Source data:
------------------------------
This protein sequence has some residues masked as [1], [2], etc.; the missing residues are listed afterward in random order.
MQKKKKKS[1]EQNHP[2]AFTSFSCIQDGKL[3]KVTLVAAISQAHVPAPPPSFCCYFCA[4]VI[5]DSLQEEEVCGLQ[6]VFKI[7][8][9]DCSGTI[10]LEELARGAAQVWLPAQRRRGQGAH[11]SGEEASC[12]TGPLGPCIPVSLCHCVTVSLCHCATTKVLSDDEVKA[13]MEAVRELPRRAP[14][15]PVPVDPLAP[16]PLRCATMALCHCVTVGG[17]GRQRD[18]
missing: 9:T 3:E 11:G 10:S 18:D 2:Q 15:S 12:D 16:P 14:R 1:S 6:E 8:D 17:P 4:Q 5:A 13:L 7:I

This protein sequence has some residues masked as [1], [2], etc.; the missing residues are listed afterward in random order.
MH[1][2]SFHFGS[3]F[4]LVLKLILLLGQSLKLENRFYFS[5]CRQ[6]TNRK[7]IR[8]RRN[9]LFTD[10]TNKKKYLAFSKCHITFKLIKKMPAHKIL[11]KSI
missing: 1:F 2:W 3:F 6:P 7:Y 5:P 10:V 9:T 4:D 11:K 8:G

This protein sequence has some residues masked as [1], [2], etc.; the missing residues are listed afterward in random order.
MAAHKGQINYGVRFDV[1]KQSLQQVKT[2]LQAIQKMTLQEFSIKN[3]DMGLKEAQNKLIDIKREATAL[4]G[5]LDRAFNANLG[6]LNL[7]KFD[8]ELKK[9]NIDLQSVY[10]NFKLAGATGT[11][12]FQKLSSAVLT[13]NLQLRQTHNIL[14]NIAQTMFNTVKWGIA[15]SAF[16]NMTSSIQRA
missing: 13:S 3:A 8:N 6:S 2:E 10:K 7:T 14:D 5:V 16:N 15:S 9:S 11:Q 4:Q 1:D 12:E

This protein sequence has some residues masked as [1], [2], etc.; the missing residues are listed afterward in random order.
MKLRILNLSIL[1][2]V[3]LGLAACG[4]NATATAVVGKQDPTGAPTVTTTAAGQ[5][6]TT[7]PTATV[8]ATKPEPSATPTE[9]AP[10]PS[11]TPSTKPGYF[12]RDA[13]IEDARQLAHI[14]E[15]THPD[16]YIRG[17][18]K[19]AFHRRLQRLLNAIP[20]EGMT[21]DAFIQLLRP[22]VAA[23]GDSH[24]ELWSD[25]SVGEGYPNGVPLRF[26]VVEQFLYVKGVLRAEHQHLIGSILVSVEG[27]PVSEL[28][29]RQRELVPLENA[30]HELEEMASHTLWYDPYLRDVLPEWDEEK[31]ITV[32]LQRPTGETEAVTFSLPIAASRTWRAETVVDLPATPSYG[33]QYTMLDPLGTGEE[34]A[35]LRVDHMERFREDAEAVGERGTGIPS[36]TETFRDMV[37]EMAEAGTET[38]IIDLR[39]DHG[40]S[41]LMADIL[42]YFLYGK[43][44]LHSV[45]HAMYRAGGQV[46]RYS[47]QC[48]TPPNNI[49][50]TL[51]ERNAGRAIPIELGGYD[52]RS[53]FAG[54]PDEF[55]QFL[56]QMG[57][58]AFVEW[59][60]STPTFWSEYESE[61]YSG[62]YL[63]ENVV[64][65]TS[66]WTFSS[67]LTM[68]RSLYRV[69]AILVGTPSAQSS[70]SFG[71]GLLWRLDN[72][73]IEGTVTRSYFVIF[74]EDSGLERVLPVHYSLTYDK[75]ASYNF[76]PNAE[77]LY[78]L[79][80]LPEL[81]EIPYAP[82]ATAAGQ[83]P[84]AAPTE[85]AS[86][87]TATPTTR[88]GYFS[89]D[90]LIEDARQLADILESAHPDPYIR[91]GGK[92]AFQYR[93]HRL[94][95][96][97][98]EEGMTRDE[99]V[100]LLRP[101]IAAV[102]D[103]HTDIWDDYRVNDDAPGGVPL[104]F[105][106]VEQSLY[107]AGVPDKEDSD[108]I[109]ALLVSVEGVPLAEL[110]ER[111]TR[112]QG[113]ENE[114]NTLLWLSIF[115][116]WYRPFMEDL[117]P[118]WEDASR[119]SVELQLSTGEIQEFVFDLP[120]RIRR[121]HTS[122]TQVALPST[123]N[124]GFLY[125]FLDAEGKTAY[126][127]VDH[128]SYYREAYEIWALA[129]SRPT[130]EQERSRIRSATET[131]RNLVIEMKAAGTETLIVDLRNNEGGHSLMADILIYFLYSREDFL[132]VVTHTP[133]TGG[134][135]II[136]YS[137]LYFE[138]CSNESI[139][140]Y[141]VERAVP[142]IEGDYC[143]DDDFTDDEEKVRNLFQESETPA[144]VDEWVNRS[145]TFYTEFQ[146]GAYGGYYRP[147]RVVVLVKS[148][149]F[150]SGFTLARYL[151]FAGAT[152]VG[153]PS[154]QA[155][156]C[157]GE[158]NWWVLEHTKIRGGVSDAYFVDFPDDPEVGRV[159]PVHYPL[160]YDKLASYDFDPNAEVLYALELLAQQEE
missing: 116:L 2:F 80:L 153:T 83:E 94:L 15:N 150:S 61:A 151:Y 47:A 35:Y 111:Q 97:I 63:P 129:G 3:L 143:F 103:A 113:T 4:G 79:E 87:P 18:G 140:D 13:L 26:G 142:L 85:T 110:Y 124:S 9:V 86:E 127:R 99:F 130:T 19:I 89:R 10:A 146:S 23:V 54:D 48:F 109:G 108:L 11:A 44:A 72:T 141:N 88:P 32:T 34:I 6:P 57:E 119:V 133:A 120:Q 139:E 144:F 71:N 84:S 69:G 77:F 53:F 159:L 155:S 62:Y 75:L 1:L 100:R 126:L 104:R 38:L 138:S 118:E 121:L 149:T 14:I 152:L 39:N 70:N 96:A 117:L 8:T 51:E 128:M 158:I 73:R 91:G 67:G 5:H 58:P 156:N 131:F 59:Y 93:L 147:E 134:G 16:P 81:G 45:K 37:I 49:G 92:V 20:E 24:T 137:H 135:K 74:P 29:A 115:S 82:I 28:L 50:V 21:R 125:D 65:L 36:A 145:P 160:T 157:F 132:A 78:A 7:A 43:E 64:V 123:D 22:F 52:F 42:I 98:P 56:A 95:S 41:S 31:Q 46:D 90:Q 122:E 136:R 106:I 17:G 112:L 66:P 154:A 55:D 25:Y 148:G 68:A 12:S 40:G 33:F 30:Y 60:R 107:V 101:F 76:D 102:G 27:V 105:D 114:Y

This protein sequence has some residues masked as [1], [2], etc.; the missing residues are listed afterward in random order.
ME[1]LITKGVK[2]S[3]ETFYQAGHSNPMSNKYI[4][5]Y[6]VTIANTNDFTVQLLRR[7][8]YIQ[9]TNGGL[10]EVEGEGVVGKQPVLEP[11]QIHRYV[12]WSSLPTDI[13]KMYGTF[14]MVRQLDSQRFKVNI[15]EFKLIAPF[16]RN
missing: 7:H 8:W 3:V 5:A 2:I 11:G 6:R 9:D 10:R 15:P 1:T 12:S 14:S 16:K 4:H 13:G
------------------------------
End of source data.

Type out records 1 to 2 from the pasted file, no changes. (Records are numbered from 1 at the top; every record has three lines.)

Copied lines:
This protein sequence has some residues masked as [1], [2], etc.; the missing residues are listed afterward in random order.
MQKKKKKS[1]EQNHP[2]AFTSFSCIQDGKL[3]KVTLVAAISQAHVPAPPPSFCCYFCA[4]VI[5]DSLQEEEVCGLQ[6]VFKI[7][8][9]DCSGTI[10]LEELARGAAQVWLPAQRRRGQGAH[11]SGEEASC[12]TGPLGPCIPVSLCHCVTVSLCHCATTKVLSDDEVKA[13]MEAVRELPRRAP[14][15]PVPVDPLAP[16]PLRCATMALCHCVTVGG[17]GRQRD[18]
missing: 9:T 3:E 11:G 10:S 18:D 2:Q 15:S 12:D 16:P 14:R 1:S 6:E 8:D 17:P 4:Q 5:A 13:L 7:I

This protein sequence has some residues masked as [1], [2], etc.; the missing residues are listed afterward in random order.
MH[1][2]SFHFGS[3]F[4]LVLKLILLLGQSLKLENRFYFS[5]CRQ[6]TNRK[7]IR[8]RRN[9]LFTD[10]TNKKKYLAFSKCHITFKLIKKMPAHKIL[11]KSI
missing: 1:F 2:W 3:F 6:P 7:Y 5:P 10:V 9:T 4:D 11:K 8:G